INPA 5246, a subadult female that Boubli collected on March 21, 2005 (original field number JPB 135) at Madixi Igarapé, Rio Aracá, Amazonas, Brazil and INPA 5248, a pregnant female, that Boubli collected on December 2, 2005 (original field number JPB 138) at Rio Aracá, 0° 32′ 53.1″S, 62° 54′ 40.4″ W, Amazonas, Brazil, both consisting of skin, skull, and liver tissue fixed in ethanol.

Diagnosis

Small black uakari (Table IV) with overall blackish body coloration; darker mantle does not strongly contrast with midback; midback, lower back, tail and thighs all of similar blackish appearance; tip of the tail black; pelage of body not very long and thick; coronal hairs project forward beyond brows only discretely and do not completely cover the ears; chest and belly entirely covered by relatively sparse uniformly colored black hairs.

External Characters

Short-tailed platyrrhine; general coloration blackish; back with reddish hair showing through for most of its length including thighs and tail; individual body hairs on the dorsum more or less uniformly blackish or reddish, with terminal portion usually darker than basal portion that may be pale-yellow; dorsal surface of tail reddish with dark tipped hair for about 3/4 of its length but individual hairs entirely black in its distal end; pelage of body long (but shorter and thinner than in Neblina black uakaris); hairs of mid-back ca. 60–70 mm long; head entirely black covered by coronal hairs that are not very long, projecting forward beyond brows only discretely and with ears rather exposed; nuchal hairs whorled, directed forward on crown, back and nape, the longer hairs covering shoulders and anterior half of back as a dark mantle; hands, arms, legs (not thigh) and feet rather black; underparts of body and tail blackish.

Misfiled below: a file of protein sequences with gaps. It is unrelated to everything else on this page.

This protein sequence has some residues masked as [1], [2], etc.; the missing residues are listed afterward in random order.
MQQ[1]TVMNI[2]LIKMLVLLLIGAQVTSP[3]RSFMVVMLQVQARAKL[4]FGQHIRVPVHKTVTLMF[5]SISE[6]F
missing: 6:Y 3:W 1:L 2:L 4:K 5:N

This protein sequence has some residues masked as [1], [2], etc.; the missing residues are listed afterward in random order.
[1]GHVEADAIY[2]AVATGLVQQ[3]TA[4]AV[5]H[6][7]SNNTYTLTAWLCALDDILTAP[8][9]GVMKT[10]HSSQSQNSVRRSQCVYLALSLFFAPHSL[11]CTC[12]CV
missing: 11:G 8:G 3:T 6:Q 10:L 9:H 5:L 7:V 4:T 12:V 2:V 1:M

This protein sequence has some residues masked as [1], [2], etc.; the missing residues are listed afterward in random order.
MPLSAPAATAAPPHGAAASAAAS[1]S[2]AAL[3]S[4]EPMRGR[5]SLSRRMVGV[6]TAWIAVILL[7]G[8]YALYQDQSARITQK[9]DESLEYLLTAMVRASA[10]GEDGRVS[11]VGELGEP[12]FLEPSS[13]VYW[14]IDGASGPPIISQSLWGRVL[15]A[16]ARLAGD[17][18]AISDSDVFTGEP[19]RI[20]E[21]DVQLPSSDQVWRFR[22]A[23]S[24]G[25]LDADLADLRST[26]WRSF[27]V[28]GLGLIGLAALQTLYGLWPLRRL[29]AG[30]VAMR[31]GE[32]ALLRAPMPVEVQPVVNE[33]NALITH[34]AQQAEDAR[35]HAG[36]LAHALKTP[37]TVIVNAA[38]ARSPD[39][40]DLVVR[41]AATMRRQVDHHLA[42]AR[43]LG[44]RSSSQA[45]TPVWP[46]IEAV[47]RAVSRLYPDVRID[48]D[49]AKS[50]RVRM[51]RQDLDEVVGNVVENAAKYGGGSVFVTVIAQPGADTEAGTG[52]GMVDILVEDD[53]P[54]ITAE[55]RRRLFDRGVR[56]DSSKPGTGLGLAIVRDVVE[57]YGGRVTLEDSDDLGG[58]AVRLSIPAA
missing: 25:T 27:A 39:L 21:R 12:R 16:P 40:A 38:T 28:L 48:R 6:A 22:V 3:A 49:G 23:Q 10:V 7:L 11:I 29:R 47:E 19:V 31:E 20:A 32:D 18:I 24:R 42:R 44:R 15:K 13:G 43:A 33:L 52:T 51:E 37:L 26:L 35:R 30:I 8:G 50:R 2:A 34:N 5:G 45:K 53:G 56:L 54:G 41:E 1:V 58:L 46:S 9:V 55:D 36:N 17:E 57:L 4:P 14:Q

External measurements

See Table IV.

Comparisons

Cacajao ayresi sp. nov. has a much darker general appearance, shorter and thinner pelage than that of C. hosomi sp. nov.; its pelage is of similar length and thickness to that in C. melanocephalus but the latter presents a general yellowish brown coloration, in stark contrast to the reddish tinge of both remaining species; it has coronal hairs that project forward beyond brows only discretely and that do not completely cover the ears as in the other species of black uakaris.

Geographical distribution

Cacajao ayresi lives in a small area that encompasses the Rio Curuduri basin and adjacent areas (Fig. 6). However, more surveys are needed to understand better the distribution of the species.

Discussion

The primates of Venezuelan Amazonas remain poorly known. In particular, surveys of the region north of the Canal Cassiquiare and South of the Rio Atabapo are needed to determine which species of black uakari occurs there. Further, surveys of the upper Orinoco region, including the Rios Mavaca, Manipitari, and Siapo, are needed to determine if Cacajao hosomi occurs there. Four black uakari specimens that the Smithsonian Venezuelan Project collected in the region in 1967 (Handley 1976) and that are now deposited at the Smithsonian National Museum of Natural History are darker, overall less colored and less reddish than Cacajao hosomi from Pico da Neblina National Park region of Brazil. Molecular analysis of the specimens should reveal their relationship to other black uakaris.